“That was a good fight,” said O Tse. “I am glad to have you as companions.”

“It was harder than it should have been,” grumbled the capybara. “I think we have to up our game.”

“You, young Jeanette,” O Tse said to her, “The one who awoke me from my dream of Exile wore a necklace similar to yours. I wonder that the beast might have singled you out because of it. I should say first, you fought fearlessly and well.”

“Thank you,” she said, her bleakness returning. “Can you tell me about her?”

“She called herself Parvati. She was like you--a Yahoo--but her skin was like gold and her eyes were as green as old bronze. No hair was atop her head. She seemed young to be so wise.”

“Did she mention a place called Haven? Or the Pilgrims?”

“She said very little about herself, and often it was irritatingly mythic. She said, for example that ‘As my namesake covered the eyes of Śiva and turned the universe dark, so I must try to undo some part of that.’ ”

Senhor Capoeira interrupted to hand them sandwiches. “At very least we won’t be forced to chopping up our mucilaginous friend over there to survive. I did manage to shove plentiful supplies down a portable hole Dr. Ransom drew.”

The crows, who appeared as soon as food made its appearance, said through Jeanette’s bracelets, “Just in case you want to know, our slimy buddy has become a real feeding frenzy sight: those flat things practically covering him, and a wide variety of nasties fighting over tidbits,” Thyrsis said.

“And if you’re asking why we’re telling you this, it’s to inform you that this landscape isn’t as barren as it appears.” Antithyrsis added.

“Plus, you started without us,” Thyrsis said.

“I have one question,” O Tse said. “Parvati had me go through a long ritual, both purifying myself, remembering every battle I was in, until I could fashion my spirit weapon. But you use them in a profligate fashion. It bewilders me.”

The capybara shrugged. “It’s how I was taught, by a dying toon. He called it ‘breaking the sixth wall.’”

“Then I have learned something quite useful,” O Tse said.

After they had eaten and the blankets gathered up, they consulted O Tse’s floating flower petal and headed out. After what might have been a whole day of trekking over irregular ground, they found a narrow ravine that offered them some real shelter and concealment, and they decided to make camp after a fashion and get some sleep.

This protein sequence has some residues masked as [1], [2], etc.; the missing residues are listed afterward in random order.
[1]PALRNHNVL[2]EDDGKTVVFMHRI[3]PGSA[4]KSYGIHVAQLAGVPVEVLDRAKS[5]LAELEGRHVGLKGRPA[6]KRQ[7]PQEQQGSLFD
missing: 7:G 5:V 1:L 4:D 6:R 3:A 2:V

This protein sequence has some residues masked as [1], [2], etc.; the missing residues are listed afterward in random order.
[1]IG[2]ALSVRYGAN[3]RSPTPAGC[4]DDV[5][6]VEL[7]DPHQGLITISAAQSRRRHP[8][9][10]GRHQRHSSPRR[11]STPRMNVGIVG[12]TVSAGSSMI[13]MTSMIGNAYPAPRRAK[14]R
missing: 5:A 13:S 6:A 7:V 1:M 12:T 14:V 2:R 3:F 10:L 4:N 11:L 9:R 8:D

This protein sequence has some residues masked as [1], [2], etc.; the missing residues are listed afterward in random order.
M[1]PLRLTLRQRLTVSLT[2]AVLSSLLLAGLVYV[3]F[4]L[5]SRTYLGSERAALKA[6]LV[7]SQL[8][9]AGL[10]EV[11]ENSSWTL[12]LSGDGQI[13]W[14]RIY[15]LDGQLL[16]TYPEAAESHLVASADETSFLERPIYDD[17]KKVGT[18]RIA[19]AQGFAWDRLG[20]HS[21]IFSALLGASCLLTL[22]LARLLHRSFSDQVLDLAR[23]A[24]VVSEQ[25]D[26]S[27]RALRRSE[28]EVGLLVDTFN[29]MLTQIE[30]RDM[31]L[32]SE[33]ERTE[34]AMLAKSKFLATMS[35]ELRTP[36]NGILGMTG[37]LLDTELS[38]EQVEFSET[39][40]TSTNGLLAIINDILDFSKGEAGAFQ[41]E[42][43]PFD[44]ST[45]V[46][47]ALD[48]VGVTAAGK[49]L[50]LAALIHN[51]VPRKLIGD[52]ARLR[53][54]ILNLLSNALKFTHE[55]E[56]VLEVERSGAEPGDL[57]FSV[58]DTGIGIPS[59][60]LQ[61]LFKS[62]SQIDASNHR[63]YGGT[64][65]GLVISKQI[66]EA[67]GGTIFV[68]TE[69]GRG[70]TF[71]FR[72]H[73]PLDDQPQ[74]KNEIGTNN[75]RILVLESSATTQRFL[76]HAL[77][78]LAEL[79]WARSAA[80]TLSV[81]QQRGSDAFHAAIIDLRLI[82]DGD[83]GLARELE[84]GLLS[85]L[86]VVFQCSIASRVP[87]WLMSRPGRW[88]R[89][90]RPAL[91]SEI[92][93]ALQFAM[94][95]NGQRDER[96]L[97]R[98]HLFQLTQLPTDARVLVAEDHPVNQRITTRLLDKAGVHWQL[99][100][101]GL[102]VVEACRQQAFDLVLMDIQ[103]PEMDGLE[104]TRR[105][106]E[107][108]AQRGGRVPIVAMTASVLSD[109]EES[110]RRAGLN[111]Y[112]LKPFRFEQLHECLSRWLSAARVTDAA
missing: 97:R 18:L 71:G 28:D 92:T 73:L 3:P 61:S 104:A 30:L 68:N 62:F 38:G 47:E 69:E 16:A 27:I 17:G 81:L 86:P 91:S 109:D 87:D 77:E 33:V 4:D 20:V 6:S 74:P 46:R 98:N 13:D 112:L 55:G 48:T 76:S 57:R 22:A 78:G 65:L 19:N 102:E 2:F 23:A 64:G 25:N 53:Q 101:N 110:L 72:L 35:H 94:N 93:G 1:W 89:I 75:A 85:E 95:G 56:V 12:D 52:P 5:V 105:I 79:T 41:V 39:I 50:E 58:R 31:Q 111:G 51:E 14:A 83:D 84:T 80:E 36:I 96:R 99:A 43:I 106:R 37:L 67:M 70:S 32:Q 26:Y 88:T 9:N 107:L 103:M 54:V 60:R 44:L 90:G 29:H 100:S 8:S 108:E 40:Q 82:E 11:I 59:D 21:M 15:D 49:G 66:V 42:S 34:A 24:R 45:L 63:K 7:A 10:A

Jeanette frankly dreaded falling asleep, because she knew that what she would dream about was the explosion of the Paradox Swan and nothing else. But she was very tired from the battle and the march, and she didn’t have the luxury of being sleepless.

She touched the necklace: it was to be expected that there would be similar one, but where did this Parvati get hers? And while she had managed to tune out the endless complaints of the Mantis Princess to hear the voice of the healer from Haven, might their be a way to tune even finer to hear the buried voice of the original Pilgrim possessor of the necklace?

Sleep finally took her with her hand resting lightly on the necklace. When she began to dream, it was not where she thought she would be.

She was amid the opulent tents and beautifully garbed revelers on Ambremerine. She was (was she older?) dressed like them, but felt naked as she stood (knelt?) before the magnificent woman she knew to be the Goddess.

“Why did you let my friends die? They should have had adventures everywhere forever!”

The goddess said “I did it to break your heart, daughter. To break you.”

“I’m not your daughter! I’m his daughter!”

“You are nothing and no one, Jennifer Random,”

And the Paradox Swan exploded, and she woke.